According to the White House Council of Economic Advisers, Tomas J Philipson, the economic impact of the coronavirus has taken a heavier toll on low-wage earners.
Speaking during an interview with BBC, he said there is a sort of unique impact of this shock in that its very regressive, hitting the low wage part of the economy, low wage workers taking a harder hit than the higher wage.
However, the current situation has political implications for the upcoming November election as President Trump enjoys far higher support among non-college-educated voters. “I’m not saying we are going to have a v-shaped recovery, in fact, the data shows a sort of gradual response.”
Defending the United State’s response to the pandemic, Prof Philipson said the US was the first nation to introduce travel bans from China and were criticized for that. He disagreed that a rise in US economic nationalism has been harmful to the world economy.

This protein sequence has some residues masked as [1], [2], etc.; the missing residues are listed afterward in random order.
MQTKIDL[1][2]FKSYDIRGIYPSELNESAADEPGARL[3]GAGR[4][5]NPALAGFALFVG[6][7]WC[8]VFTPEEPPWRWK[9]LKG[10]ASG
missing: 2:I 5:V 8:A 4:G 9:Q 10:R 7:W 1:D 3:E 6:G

Niall Ferguson, Professor of History at Stanford University says the virus has seen economic tensions between the world’s two biggest economies become more than a trade dispute. It seems to be pretty clear that we’re now in ‘Cold War Two’.
The International Labour Organization estimates that the equivalent of 305 million full-time jobs could be lost worldwide in the second three months of this year.
The organisation says 1.6 billion workers in the informal economy nearly half of the global workforce are in immediate danger of losing their livelihoods.